A brownish discoloration of the discharge is initially no cause for concern. Brown discharge is not uncommon, especially after menstruation, as blood residue is still being shed. In addition, brown discharge can appear during ovulation or be a sign of an early stage of pregnancy. So if brown discharge doesn’t come with other symptoms like itching or a strange smell, there’s nothing to worry about. However, if there are symptoms such as abdominal pain or fever, it should be examined.
If yellow discharge occurs in connection with painful urination and a changed smell and/or itching, this can be a sign of a chlamydia, gonorrhea or trichomoniasis infection – it is better to have this clarified.
Green discharge usually leaves little room for interpretation and is a pretty sure sign of infection or an STD. The motto here is: off to the doctor, especially if there is additional pain.
If you’re itchy and notice discharge that’s grayish, watery, and smells faintly fishy (which is the only time discharge smells fishy, by the way!), you’ve almost certainly contracted bacterial vaginosis. It’s not dramatic, if left untreated it just becomes very uncomfortable at some point.
Crumbly dry discharge
Yeast infections are among the most common vaginal infections and, like bacterial vaginosis, are easily treated. So if you suffer from white, dry, crumbly discharge in connection with severe itching and redness of the vulva, you have probably caught an unproblematic but annoying fungus.
What is cervical mucus?
Discharge, as mentioned earlier, consists largely of what is called cervical mucus, which is produced by glands in the cervix. This mucus allows sperm to enter the uterus so they can reach the egg at the time of ovulation. The cervical mucus depends on the fluctuations in the sex hormones within the menstrual cycle. Depending on the cycle phase, the cervical mucus makes it easier or more difficult for sperm to get into the uterus.
This is how the discharge changes over the course of the cycle
Since discharge consists mainly of cervical mucus, it changes accordingly with the different phases of the cycle. Because of this, vaginal discharge first appears before the first menstrual period and remains a constant companion until menopause. If you want to track your cycle, for example to find out when your fertile days are, you can use the cervical mucus as a guide:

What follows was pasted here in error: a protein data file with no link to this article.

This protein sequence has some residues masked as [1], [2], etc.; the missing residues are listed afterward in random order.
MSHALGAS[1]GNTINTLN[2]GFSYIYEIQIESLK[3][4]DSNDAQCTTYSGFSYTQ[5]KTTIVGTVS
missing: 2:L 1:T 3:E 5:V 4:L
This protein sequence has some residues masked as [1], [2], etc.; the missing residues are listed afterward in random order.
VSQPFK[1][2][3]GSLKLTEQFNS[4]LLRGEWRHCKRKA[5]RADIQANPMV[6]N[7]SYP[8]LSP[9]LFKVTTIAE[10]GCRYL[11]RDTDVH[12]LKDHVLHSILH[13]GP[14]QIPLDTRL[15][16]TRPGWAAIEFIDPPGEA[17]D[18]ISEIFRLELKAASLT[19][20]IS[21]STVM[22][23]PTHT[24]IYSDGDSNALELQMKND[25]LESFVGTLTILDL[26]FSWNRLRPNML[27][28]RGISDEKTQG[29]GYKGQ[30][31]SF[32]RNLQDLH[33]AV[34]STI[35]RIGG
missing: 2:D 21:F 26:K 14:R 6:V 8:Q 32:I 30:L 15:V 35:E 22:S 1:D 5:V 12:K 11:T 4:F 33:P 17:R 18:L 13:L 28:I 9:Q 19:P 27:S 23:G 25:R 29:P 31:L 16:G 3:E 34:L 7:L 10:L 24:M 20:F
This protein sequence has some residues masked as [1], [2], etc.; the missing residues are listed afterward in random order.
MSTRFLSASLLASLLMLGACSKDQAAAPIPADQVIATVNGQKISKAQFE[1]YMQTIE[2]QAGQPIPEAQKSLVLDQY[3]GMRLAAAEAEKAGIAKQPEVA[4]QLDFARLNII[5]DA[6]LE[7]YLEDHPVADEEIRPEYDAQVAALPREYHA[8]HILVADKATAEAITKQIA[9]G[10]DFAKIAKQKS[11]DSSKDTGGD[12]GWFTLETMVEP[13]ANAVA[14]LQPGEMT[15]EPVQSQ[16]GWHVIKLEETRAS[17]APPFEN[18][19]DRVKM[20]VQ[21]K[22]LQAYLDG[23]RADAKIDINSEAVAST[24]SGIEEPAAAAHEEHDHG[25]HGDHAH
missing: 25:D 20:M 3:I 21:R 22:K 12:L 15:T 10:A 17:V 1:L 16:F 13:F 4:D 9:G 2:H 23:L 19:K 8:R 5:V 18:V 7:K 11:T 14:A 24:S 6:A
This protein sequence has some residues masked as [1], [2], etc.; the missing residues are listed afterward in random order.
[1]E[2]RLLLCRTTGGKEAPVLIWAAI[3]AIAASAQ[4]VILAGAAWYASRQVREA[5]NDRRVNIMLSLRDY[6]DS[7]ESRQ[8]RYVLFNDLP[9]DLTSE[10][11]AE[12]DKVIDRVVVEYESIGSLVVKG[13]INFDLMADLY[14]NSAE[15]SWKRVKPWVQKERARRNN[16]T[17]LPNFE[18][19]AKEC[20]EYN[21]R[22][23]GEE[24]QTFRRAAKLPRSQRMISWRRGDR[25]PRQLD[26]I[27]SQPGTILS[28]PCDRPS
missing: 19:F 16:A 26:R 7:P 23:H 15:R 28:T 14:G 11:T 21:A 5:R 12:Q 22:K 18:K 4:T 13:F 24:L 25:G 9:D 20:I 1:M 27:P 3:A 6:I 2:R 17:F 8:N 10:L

You don’t have a discharge during your menstrual period, so it’s normal to feel a bit drier shortly after your period. However, if the estrogen level then rises again towards the middle of the cycle, the body produces more vaginal secretions. The discharge is therefore less liquid and milky at first.
The middle of the cycle
Shortly before ovulation, around five to six days before, the fertile phase of the cycle begins, and it can get wet in your panties. The cervical mucus is now much thicker, more fluid, stretchy and clear. Estrogen levels peak a day or two before ovulation, which is when the discharge resembles raw egg white. “Discharge changes throughout the cycle and becomes ‘spinning’ around ovulation. If you move the discharge between your index finger and thumb, a thread is formed. In this way you can check whether ovulation has already taken place or not,” says Prof. Dr. Mandy Mangler.
After ovulation, the estrogen level crashes again, which means that the cervical mucus also decreases – the infertile phase begins. The discharge is white again, sticky-thick, almost lumpy. Everything quite normal.
Contraception with the pill or other hormonal contraceptives
Of course, these cycle-related changes only occur during a natural cycle. Anyone who uses hormonal contraception, for example the pill, experiences hardly any change in the discharge, which is similar in consistency and color to that of the infertile phase. Anyone who decides that they no longer want to use hormonal contraception is often surprised by wet panties in the middle of the cycle.